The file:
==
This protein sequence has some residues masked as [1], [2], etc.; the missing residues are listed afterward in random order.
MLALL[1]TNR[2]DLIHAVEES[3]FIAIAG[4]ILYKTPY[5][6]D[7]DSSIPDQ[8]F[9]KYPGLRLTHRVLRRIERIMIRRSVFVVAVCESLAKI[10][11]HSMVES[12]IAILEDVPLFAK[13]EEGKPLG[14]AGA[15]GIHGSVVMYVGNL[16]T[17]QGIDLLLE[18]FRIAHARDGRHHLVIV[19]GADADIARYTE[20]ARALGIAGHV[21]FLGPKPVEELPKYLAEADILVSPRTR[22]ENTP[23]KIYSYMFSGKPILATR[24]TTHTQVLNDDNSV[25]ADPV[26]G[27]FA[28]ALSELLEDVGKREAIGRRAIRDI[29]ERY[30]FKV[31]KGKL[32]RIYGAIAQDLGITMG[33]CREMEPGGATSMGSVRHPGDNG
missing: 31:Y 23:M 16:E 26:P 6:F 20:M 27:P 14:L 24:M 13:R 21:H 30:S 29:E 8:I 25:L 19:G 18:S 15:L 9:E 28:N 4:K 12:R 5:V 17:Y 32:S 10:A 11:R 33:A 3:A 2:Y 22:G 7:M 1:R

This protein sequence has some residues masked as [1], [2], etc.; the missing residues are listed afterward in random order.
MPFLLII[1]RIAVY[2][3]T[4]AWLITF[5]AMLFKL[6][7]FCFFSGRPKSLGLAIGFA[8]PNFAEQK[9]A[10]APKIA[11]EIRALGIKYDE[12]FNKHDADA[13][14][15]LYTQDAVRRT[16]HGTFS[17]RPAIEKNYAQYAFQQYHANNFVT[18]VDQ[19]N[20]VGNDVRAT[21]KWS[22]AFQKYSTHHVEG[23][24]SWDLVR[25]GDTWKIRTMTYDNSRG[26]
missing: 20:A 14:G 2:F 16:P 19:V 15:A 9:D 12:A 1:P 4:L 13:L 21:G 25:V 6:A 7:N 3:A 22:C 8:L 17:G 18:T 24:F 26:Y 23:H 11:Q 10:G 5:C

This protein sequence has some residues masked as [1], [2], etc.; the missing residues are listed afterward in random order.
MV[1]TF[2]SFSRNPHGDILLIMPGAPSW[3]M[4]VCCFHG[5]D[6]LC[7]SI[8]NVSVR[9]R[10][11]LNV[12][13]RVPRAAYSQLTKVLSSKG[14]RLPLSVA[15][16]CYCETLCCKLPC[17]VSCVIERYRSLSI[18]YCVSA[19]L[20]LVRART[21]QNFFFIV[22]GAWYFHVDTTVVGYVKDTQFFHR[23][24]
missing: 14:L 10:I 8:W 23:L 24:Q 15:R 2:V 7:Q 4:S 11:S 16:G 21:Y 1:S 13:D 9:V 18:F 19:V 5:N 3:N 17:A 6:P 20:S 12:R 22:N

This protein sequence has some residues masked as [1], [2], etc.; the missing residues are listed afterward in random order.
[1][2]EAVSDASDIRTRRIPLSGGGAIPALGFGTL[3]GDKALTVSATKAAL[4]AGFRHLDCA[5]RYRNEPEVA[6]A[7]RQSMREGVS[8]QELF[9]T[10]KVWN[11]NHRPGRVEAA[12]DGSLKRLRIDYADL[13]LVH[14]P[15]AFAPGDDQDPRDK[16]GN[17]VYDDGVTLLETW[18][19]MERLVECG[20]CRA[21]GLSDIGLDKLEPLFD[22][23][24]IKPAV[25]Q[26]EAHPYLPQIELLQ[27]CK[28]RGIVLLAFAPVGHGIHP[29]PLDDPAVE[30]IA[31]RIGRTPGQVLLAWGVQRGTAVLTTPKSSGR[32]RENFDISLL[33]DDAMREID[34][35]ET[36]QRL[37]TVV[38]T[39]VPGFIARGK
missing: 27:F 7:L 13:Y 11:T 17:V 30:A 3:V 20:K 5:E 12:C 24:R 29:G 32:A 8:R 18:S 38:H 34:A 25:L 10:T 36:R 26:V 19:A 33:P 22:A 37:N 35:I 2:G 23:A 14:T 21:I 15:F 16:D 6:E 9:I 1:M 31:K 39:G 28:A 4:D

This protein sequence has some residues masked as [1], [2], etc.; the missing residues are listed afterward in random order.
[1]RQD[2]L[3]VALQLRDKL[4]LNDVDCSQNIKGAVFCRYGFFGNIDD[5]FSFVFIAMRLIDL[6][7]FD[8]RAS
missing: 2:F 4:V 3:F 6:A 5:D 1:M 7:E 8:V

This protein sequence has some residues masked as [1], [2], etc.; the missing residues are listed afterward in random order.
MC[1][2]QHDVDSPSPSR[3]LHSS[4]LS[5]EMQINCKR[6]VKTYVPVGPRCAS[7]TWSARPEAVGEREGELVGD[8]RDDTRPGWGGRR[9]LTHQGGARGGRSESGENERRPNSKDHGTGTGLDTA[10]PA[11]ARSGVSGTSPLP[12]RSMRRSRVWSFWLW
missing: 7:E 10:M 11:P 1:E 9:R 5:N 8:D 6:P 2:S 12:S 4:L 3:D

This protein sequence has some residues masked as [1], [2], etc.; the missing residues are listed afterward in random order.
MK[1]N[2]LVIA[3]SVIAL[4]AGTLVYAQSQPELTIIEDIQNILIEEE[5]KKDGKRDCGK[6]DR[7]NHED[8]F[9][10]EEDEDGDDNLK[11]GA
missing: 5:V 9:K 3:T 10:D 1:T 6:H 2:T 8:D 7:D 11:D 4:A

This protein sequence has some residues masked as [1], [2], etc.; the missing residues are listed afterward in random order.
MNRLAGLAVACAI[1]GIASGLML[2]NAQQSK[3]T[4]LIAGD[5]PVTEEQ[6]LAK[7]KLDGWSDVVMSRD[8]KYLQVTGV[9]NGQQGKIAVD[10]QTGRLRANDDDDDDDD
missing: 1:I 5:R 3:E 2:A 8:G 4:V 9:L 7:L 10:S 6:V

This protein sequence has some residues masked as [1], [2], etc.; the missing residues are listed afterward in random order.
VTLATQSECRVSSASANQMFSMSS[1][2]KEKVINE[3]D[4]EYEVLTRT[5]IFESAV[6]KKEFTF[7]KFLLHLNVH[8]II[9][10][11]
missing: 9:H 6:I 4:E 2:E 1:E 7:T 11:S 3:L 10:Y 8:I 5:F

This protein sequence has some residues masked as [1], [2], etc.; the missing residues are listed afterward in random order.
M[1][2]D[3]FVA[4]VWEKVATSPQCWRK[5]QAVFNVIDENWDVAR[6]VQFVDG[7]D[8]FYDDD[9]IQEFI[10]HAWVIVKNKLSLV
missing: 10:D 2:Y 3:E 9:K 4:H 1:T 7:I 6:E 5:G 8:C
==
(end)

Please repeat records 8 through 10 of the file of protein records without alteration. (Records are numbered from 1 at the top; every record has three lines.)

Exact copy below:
This protein sequence has some residues masked as [1], [2], etc.; the missing residues are listed afterward in random order.
MNRLAGLAVACAI[1]GIASGLML[2]NAQQSK[3]T[4]LIAGD[5]PVTEEQ[6]LAK[7]KLDGWSDVVMSRD[8]KYLQVTGV[9]NGQQGKIAVD[10]QTGRLRANDDDDDDDD
missing: 1:I 5:R 3:E 2:A 8:G 4:V 9:L 7:L 10:S 6:V

This protein sequence has some residues masked as [1], [2], etc.; the missing residues are listed afterward in random order.
VTLATQSECRVSSASANQMFSMSS[1][2]KEKVINE[3]D[4]EYEVLTRT[5]IFESAV[6]KKEFTF[7]KFLLHLNVH[8]II[9][10][11]
missing: 9:H 6:I 4:E 2:E 1:E 7:T 11:S 3:L 10:Y 8:I 5:F

This protein sequence has some residues masked as [1], [2], etc.; the missing residues are listed afterward in random order.
M[1][2]D[3]FVA[4]VWEKVATSPQCWRK[5]QAVFNVIDENWDVAR[6]VQFVDG[7]D[8]FYDDD[9]IQEFI[10]HAWVIVKNKLSLV
missing: 10:D 2:Y 3:E 9:K 4:H 1:T 7:I 6:E 5:G 8:C